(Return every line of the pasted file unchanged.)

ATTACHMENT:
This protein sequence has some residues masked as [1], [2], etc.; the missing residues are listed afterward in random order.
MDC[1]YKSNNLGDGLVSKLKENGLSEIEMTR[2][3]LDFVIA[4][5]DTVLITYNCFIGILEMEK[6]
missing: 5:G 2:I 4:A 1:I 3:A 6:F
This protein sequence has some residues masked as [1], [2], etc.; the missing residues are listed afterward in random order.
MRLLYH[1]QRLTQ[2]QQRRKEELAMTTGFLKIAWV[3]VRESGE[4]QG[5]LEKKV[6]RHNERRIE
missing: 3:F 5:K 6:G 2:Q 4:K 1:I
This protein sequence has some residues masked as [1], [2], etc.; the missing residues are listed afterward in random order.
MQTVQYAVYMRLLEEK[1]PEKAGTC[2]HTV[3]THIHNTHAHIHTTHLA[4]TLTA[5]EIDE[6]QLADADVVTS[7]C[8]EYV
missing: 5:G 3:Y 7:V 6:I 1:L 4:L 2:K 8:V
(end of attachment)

This protein sequence has some residues masked as [1], [2], etc.; the missing residues are listed afterward in random order.
MDC[1]YKSNNLGDGLVSKLKENGLSEIEMTR[2][3]LDFVIA[4][5]DTVLITYNCFIGILEMEK[6]
missing: 5:G 2:I 4:A 1:I 3:A 6:F
This protein sequence has some residues masked as [1], [2], etc.; the missing residues are listed afterward in random order.
MRLLYH[1]QRLTQ[2]QQRRKEELAMTTGFLKIAWV[3]VRESGE[4]QG[5]LEKKV[6]RHNERRIE
missing: 3:F 5:K 6:G 2:Q 4:K 1:I
This protein sequence has some residues masked as [1], [2], etc.; the missing residues are listed afterward in random order.
MQTVQYAVYMRLLEEK[1]PEKAGTC[2]HTV[3]THIHNTHAHIHTTHLA[4]TLTA[5]EIDE[6]QLADADVVTS[7]C[8]EYV
missing: 5:G 3:Y 7:V 6:I 1:L 4:L 2:K 8:V